Obtained results showed also that T. atroviride significantly reduced the DI of wilting on tomatoes with a reduction in disease ranging from 60 to 8% over time. Wilting in some leguminous crops caused by Fusarium spp. was suppressed by Trichoderma spp. and with the growth of the treatment plant root system (Raats 2012). T. atrorviride can be used to control a large number of soil-borne fungi F. solani and Pythium spp. (Ngo et al. 2006). In the present study, the plant height was also increased in plants treated with T. atroviride, and this may be due to suppress the infection, encouragement of plant resistance, high nutrient uptake, and promotion of plant development. Present findings were in accordance with (Rinu et al. 2014) by applying T. gamsi against numerous plant pathogenic fungi including Fusarium oxysporum, F. solani, F. pallidoroseum, Alternaria alternate, Pythium afertile, and Phomopsis archeri.

Conclusions

The present results revealed that the T. atroviride isolated from healthy tomato rhizosphere soil can be used effectively to manage tomato wilt disease. The study showed antagonistic potentials of T. atroviride, as a biological control agent against F. oxysporum, in vitro and under greenhouse experiment. T. atroviride could limit disease incidence and severity by inhibition of F. oxysporum growth through many mechanisms such as mycoparasitism, and antifungal metabolite synthesis.

Availability of data and materials

All data generated or analyzed during this study are included in this published article.

Abbreviations

DI:

Disease incidence

PDA:

Potato dextrose agar

SEM:

Scanner electron microscope

TSM:

Trichoderma selective medium

P:

Pathogen

F:

Fungicide

T:

T. atroviride

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Acknowledgements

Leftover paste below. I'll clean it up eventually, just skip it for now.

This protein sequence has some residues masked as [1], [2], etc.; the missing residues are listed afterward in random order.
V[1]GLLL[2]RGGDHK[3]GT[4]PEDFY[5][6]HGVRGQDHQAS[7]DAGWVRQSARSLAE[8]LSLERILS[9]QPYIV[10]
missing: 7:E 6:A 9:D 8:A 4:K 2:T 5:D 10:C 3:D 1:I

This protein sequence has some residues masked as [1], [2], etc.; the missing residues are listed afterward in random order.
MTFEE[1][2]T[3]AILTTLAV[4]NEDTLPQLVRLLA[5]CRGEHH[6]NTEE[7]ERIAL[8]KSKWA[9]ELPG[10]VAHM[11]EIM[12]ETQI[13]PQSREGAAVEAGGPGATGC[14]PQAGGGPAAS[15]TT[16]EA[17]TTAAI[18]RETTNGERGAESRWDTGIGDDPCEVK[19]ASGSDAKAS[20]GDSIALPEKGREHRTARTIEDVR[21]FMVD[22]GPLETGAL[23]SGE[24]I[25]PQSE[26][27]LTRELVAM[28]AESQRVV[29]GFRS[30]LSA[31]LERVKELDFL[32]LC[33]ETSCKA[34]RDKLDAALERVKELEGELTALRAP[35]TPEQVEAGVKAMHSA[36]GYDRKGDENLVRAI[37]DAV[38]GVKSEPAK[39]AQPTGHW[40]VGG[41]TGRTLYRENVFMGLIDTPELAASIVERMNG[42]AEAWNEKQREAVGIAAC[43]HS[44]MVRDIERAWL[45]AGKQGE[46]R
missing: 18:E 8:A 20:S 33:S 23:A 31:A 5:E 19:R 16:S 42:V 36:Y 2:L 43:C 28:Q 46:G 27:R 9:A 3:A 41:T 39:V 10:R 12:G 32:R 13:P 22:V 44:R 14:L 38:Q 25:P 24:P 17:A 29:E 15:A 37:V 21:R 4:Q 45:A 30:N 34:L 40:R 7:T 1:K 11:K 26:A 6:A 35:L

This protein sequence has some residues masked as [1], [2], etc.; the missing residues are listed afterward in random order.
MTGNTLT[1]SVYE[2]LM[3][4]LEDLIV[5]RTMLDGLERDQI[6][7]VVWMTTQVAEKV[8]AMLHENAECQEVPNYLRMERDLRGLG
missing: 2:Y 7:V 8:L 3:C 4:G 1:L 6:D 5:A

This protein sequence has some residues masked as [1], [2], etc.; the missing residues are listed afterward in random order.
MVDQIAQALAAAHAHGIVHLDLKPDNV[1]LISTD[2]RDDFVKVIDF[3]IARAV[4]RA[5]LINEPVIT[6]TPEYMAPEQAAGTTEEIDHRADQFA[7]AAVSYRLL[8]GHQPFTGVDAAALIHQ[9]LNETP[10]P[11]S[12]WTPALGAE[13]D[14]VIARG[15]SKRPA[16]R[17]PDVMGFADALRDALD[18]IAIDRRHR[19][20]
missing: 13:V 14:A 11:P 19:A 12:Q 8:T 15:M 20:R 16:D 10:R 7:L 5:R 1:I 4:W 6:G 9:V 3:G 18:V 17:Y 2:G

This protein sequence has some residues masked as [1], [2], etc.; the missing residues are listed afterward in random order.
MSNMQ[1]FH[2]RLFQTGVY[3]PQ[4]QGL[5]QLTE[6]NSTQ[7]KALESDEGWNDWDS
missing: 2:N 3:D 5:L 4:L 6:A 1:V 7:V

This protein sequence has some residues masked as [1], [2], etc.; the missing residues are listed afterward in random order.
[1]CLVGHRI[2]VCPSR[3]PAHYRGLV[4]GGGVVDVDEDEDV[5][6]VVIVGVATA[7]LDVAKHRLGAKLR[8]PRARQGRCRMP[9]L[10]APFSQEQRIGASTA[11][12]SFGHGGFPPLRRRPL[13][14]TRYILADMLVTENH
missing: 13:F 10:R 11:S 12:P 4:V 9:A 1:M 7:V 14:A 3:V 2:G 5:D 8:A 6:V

For Sadat City University and Al-Azhar University

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This research did not receive any specific grant from funding agencies in the public, commercial, or not-for-profit sectors.

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NAM performed the experiments, analyzed and interpreted the data, and wrote the paper.

MAE performed some of the experiments, analyzed and interpreted the data. ATM conceived and designed the experiments, analyzed and interpreted the data, and wrote the paper. M A analyzed and interpreted some data, and wrote the paper. The authors have read and approved the manuscript.

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Correspondence to T. M. Abdelghany.

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Nofal, A.M., El-Rahman, M.A., Abdelghany, T.M. et al. Mycoparasitic nature of Egyptian Trichoderma isolates and their impact on suppression Fusarium wilt of tomato. Egypt J Biol Pest Control 31, 103 (2021). https://doi.org/10.1186/s41938-021-00450-1

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Keywords

  • Fusarium oxysporum
  • Trichoderma spp.
  • Biological control
  • Mycoparasitism
  • Tomato